Editor’s Note: On September 21, the Department of Commerce and Bloomberg Philanthropies are hosting the second U.S.-Africa Business Forum. Building on the forum in 2014, this year’s meeting again hosts heads of state, U.S. CEOs, and African business leaders, but aims to go beyond past commitments and towards effective implementation. This year’s forum will focus on six sectors important to African economies and which offer opportunities for investors, namely finance and capital investment, infrastructure, power and energy, agriculture, consumer goods, and information communication technology. The below piece reviews the theme of consumer goods and manufacturing as opportunities for investment on the African continent.
The African middle class has captured the attention of aid officials and business people for more than a decade. In 2011 the African Development Bank (AfDB) published a report claiming that Africa’s middle class numbered 350 million people, or 34 percent of the population. The definition used included people earning between $2 and $20 a day.
The idea that an income in the range of $2-20 a day propels an individual into the middle class may strike most readers as Pollyannaish, but the rapid growth of Africa’s urban population earning incomes at that level may help to explain a surprising revival of manufacturing in several African countries as well as opportunities for investors.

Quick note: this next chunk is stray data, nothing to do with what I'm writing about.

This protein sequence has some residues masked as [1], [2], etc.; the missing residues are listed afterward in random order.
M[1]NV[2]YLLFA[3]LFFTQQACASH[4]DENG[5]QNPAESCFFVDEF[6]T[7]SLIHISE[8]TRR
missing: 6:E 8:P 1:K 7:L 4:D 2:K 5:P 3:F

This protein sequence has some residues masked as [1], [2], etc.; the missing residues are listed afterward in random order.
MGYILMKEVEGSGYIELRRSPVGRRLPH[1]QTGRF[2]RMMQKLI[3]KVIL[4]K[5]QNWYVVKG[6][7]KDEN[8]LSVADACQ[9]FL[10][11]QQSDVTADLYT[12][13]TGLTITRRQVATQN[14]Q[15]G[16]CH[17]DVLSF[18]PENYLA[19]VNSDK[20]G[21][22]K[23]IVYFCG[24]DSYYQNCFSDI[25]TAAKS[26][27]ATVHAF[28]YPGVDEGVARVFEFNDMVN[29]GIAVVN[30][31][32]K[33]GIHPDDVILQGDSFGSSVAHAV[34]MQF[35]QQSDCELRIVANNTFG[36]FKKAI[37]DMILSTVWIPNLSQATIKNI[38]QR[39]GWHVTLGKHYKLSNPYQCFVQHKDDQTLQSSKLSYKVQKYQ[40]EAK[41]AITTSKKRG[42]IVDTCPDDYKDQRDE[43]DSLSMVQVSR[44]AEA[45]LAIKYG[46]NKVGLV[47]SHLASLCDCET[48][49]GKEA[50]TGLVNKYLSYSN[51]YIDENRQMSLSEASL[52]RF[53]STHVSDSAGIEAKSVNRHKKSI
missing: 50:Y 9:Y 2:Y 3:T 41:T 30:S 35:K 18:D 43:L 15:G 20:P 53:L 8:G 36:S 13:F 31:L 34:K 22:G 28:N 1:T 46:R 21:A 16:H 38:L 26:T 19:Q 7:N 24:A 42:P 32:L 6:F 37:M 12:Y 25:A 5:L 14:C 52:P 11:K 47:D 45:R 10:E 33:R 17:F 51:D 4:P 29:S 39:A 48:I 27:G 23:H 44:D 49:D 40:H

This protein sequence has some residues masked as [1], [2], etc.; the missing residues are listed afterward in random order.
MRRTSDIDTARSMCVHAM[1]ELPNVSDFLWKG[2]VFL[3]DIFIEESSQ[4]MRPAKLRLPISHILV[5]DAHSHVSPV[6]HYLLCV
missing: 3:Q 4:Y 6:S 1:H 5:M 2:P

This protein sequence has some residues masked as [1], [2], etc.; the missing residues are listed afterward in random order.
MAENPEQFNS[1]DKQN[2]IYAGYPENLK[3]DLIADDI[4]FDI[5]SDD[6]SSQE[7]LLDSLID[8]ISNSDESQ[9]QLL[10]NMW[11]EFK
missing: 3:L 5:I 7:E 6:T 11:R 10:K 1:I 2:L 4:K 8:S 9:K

Consider the case of Tanzania. Since 2000 manufacturing output has been growing faster than GDP. Most of that growth has come from micro, small and medium scale manufacturing firms (MSMEs)—many of them outside the formal sector. In 2010 manufacturing MSMEs produced roughly 30 percent of total manufacturing value added, mainly in beverages, food processing, textiles, wood processing, furniture, and building materials; products that serve the needs of the urban “middle class” (McMillan, Page and Wangwe, 2016).
Like larger-scale manufacturing, some of these firms have the potential to grow and create jobs. In Tanzania about 15 percent of MSME firms have productivity levels greater than economy-wide manufacturing productivity. This “in-between sector” of productive firms that are not “formal” employs slightly less than 1 million Tanzanians. Between 2002 and 2012 employment in the sector grew at 11 percent per year.
Africa’s experience with industrialization has been disappointing, but its growing “middle class” may offer a new opening for local manufacturing. The challenge for governments, investors and aid agencies alike will be to identify firms in the “in-between sector” and remove the constraints to their growth.
McMillan, Margaret, John Page and Samuel Wangwe (2016) “Unlocking Tanzania’s Manufacturing Potential” in Christopher Adam, Paul Collier and Benno Ndulu (eds.) Tanzania: Path to Prosperity Oxford: Oxford University Press.
Africa is the world's breadbasket—or should be. It has vast arable land, grows a wide variety of crops and has vast irrigation potential with seven major rivers. Yet, Africa imported $43 billion worth of food items in 2019. Digital technologies ... are eliminating the traditional inefficiencies of smallholder food production and helping to close the yield gap.